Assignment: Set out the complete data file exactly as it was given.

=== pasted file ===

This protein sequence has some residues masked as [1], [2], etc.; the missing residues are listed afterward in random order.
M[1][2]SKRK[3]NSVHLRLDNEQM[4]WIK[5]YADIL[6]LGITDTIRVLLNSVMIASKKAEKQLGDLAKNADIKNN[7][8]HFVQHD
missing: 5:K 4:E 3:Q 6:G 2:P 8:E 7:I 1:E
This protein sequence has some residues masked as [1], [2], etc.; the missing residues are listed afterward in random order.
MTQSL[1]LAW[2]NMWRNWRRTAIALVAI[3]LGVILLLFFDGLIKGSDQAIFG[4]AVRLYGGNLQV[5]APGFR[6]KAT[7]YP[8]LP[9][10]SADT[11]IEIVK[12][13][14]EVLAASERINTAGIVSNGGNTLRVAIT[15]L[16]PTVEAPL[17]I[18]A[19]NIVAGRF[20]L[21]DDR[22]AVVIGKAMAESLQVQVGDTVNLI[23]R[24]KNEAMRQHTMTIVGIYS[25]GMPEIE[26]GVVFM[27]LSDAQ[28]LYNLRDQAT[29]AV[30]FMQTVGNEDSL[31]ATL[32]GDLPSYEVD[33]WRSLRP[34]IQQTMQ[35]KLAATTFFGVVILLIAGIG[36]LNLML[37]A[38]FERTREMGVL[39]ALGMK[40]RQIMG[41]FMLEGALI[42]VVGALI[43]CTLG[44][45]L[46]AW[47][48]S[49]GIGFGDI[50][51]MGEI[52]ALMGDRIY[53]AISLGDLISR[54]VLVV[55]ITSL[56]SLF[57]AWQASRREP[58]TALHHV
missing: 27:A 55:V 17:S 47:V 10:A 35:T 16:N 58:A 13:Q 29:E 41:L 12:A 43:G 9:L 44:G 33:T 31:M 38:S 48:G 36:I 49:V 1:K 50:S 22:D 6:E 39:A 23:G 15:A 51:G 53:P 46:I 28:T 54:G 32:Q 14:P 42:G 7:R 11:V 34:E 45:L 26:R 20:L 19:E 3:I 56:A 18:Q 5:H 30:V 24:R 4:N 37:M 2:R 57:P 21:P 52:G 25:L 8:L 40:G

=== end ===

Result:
This protein sequence has some residues masked as [1], [2], etc.; the missing residues are listed afterward in random order.
M[1][2]SKRK[3]NSVHLRLDNEQM[4]WIK[5]YADIL[6]LGITDTIRVLLNSVMIASKKAEKQLGDLAKNADIKNN[7][8]HFVQHD
missing: 5:K 4:E 3:Q 6:G 2:P 8:E 7:I 1:E
This protein sequence has some residues masked as [1], [2], etc.; the missing residues are listed afterward in random order.
MTQSL[1]LAW[2]NMWRNWRRTAIALVAI[3]LGVILLLFFDGLIKGSDQAIFG[4]AVRLYGGNLQV[5]APGFR[6]KAT[7]YP[8]LP[9][10]SADT[11]IEIVK[12][13][14]EVLAASERINTAGIVSNGGNTLRVAIT[15]L[16]PTVEAPL[17]I[18]A[19]NIVAGRF[20]L[21]DDR[22]AVVIGKAMAESLQVQVGDTVNLI[23]R[24]KNEAMRQHTMTIVGIYS[25]GMPEIE[26]GVVFM[27]LSDAQ[28]LYNLRDQAT[29]AV[30]FMQTVGNEDSL[31]ATL[32]GDLPSYEVD[33]WRSLRP[34]IQQTMQ[35]KLAATTFFGVVILLIAGIG[36]LNLML[37]A[38]FERTREMGVL[39]ALGMK[40]RQIMG[41]FMLEGALI[42]VVGALI[43]CTLG[44][45]L[46]AW[47][48]S[49]GIGFGDI[50][51]MGEI[52]ALMGDRIY[53]AISLGDLISR[54]VLVV[55]ITSL[56]SLF[57]AWQASRREP[58]TALHHV
missing: 27:A 55:V 17:S 47:V 10:A 35:T 16:N 58:A 13:Q 29:E 41:L 12:A 43:G 9:L 44:G 33:T 31:M 38:S 48:G 36:I 49:V 1:K 50:S 22:D 6:E 39:A 23:G 15:A 51:G 53:P 46:I 28:T 54:G 32:Q 14:P 42:G 7:R 11:V 34:E 45:L 26:R 20:L 19:E 3:I 56:A 18:Q 5:H 30:V 24:R 4:N 37:M 2:R 57:P 21:P 52:G 25:L 8:L 40:G